It looks like you're using Internet Explorer 11 or older. This website works best with modern browsers such as the latest versions of Chrome, Firefox, Safari, and Edge. If you continue with this browser, you may see unexpected results.
Set in the 23rd century, 'The Glass Bead Game' is the story of Joseph Knecht, who has been raised in Castalia, the remote place his society has provided for the intellectual elite to grow and flourish. Since childhood, Knecht has been consumed with mastering the Glass Bead Game, which requires a synthesis of aesthetics and scientific arts, such as mathematics, music, logic, and philosophy, which he achieves in adulthood, becoming a Magister Ludi.
From 'The Marquis of O--', in which a woman is made pregnant without her knowledge, to the vivid and inexplicable suffering portrayed in 'The Earthquake in Chile', his stories are those of a man swimming against the tide of the German Enlightenment, unable to believe in the idealistic humanism of his day, and who sees human nature as irrational, ambiguous and baffling.
This selection of Hoffmann's finest short stories vividly demonstrates his intense imagination and preoccupation with the supernatural, placing him at the forefront of both surrealism and the modern horror genre. Suspense dominates tales such as "Mademoiselle de Scudery", in which an apprentice goldsmith and a female novelist find themselves caught up in a series of jewel thefts and murders.
Goethe’s Faust reworks the late medieval myth of a brilliant scholar so disillusioned he resolves to make a contract with Mephistopheles. The devil will do all he asks on Earth and seeks to grant him a moment in life so glorious that he will wish it to last forever. But if Faust does bid the moment stay, he falls to Mephisto and must serve him after death.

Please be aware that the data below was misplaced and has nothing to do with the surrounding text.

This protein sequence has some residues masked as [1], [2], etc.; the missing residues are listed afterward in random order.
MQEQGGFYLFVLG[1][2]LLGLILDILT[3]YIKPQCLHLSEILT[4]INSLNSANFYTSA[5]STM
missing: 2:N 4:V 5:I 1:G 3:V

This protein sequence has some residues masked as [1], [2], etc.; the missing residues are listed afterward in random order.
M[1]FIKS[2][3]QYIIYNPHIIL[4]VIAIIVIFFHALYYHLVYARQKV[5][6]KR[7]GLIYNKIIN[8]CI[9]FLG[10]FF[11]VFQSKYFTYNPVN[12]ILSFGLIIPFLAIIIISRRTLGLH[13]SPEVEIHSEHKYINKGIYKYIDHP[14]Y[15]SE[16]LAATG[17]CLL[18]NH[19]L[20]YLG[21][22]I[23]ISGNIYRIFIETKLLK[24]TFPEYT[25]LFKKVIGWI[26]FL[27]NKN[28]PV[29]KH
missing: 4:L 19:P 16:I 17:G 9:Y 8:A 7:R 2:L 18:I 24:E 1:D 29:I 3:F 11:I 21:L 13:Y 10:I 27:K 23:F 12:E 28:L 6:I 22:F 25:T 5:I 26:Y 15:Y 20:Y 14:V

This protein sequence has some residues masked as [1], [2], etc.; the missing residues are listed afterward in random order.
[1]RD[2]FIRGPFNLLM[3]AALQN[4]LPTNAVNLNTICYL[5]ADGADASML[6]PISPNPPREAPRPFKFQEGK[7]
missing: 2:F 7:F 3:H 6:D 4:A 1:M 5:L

Widely considered one of the great dramatic creations of the modern stage, "Mother Courage and Her Children" is Bertolt Brecht's most passionate and profound statement against war. Set in the seventeenth century, the play follows Anna Fierling -- "Mother Courage" -- an itinerant trader, as she pulls her wagon of wares and her children through the blood and carnage of Europe's religious wars.
In this dizzyingly rich novel of ideas, Mann uses a sanatorium in the Swiss Alps, a community devoted exclusively to sickness, as a microcosm for Europe, which in the years before 1914 was already exhibiting the first symptoms of its own terminal irrationality. The Magic Mountain is a monumental work of erudition and irony, sexual tension and intellectual ferment, a book that pulses with life in the midst of death.
Fontane's enchanting seventeen-year-old heroine, Effi, is married off to Geert von Innstetten, an austere, workaholic civil servant twice her age. Set in Bismarck's Germany, this luminous and moving tale of a socially suitable but emotionally disastrous match, shifts from childhood idyll in Brandenburg, to a remote Baltic port and back to Imperial Berlin.
The story of a young man who, transformed overnight into a giant beetle-like insect, becomes an object of disgrace to his family, an outsider in his own home, a quintessentially alienated man. A harrowing -- though absurdly comic -- meditation on human feelings of inadequacy, guilt, and isolation.
Left unfinished by Kafka in 1922 and not published until 1926, two years after his death, The Castle is the haunting tale of K.’s relentless, unavailing struggle with an inscrutable authority in order to gain access to the Castle.
The action of The Visit takes place in the small town of Guellen, "somewhere in Central Europe." An elderly millionairesse, Claire Zachanassian, returns to Guellen, her home town, after an absence of many years. Merely on the promise of her millions, she shortly turns what has been a depressed area into a boom town.